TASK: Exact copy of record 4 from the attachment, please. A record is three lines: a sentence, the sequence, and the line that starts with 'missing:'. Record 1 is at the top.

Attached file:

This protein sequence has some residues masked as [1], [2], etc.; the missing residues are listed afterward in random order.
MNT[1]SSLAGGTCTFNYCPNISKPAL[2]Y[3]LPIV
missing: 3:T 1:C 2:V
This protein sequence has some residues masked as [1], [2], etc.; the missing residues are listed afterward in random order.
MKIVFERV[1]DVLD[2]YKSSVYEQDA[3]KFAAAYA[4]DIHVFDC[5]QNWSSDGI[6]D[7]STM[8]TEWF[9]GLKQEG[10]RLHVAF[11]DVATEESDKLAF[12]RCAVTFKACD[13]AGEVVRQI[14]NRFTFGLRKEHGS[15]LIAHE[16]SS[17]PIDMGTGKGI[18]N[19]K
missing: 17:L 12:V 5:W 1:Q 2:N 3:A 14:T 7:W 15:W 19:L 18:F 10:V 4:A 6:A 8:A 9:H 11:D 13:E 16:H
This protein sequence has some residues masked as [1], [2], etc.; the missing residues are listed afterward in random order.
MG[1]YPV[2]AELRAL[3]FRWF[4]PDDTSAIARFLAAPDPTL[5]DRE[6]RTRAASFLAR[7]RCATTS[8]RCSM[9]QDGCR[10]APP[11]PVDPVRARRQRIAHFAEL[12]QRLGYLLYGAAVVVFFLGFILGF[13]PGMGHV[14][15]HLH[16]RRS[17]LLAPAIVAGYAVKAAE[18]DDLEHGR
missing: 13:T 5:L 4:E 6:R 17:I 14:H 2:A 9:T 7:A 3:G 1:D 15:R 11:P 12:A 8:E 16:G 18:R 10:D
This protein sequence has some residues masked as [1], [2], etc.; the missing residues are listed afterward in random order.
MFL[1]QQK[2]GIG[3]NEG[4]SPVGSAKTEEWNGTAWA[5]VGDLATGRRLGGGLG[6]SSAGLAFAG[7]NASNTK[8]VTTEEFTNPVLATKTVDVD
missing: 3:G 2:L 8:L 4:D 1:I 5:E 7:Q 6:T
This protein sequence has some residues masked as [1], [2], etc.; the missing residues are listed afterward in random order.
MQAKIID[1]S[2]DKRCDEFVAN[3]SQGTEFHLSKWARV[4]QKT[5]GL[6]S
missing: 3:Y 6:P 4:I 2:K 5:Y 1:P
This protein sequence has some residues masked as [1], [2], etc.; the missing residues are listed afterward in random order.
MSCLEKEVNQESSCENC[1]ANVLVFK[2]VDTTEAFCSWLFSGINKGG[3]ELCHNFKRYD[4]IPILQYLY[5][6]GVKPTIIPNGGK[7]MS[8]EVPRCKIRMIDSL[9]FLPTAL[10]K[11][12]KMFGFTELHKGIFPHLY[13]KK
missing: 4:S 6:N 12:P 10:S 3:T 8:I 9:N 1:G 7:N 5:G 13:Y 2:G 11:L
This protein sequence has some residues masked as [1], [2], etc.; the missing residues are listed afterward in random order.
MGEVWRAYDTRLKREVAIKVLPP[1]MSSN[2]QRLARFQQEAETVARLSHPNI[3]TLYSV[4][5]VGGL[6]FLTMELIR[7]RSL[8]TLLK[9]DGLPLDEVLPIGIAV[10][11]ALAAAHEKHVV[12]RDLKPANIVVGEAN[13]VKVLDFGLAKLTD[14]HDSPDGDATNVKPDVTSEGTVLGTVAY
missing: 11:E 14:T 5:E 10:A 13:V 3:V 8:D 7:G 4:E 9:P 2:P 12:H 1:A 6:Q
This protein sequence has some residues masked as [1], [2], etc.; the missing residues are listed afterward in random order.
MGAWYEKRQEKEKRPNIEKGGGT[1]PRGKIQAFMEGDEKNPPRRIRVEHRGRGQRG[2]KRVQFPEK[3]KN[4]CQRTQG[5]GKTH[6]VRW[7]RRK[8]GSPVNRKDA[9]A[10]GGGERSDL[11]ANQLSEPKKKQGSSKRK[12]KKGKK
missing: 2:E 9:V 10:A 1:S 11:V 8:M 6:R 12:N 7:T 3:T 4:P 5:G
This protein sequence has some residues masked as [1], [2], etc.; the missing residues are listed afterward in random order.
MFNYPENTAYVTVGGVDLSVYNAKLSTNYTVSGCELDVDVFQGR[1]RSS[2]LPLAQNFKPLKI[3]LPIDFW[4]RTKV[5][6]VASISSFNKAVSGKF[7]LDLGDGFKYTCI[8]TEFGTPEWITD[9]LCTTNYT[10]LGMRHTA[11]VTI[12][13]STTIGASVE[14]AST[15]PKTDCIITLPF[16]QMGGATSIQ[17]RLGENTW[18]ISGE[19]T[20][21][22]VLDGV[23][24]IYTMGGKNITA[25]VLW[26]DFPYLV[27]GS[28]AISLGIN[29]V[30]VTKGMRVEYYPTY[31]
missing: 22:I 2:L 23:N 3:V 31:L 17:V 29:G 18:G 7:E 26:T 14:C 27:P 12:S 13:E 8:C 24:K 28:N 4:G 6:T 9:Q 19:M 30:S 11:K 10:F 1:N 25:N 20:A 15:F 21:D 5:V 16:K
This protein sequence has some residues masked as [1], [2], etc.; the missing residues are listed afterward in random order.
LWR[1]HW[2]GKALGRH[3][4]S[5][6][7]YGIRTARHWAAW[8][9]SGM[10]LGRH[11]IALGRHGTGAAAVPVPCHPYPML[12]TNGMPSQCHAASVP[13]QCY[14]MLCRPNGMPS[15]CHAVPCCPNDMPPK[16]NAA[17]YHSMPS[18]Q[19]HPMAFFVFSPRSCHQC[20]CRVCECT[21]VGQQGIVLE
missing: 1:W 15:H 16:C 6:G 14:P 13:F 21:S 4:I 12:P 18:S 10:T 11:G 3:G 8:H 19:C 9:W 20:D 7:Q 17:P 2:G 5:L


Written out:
This protein sequence has some residues masked as [1], [2], etc.; the missing residues are listed afterward in random order.
MFL[1]QQK[2]GIG[3]NEG[4]SPVGSAKTEEWNGTAWA[5]VGDLATGRRLGGGLG[6]SSAGLAFAG[7]NASNTK[8]VTTEEFTNPVLATKTVDVD
missing: 3:G 2:L 8:L 4:D 1:I 5:E 7:Q 6:T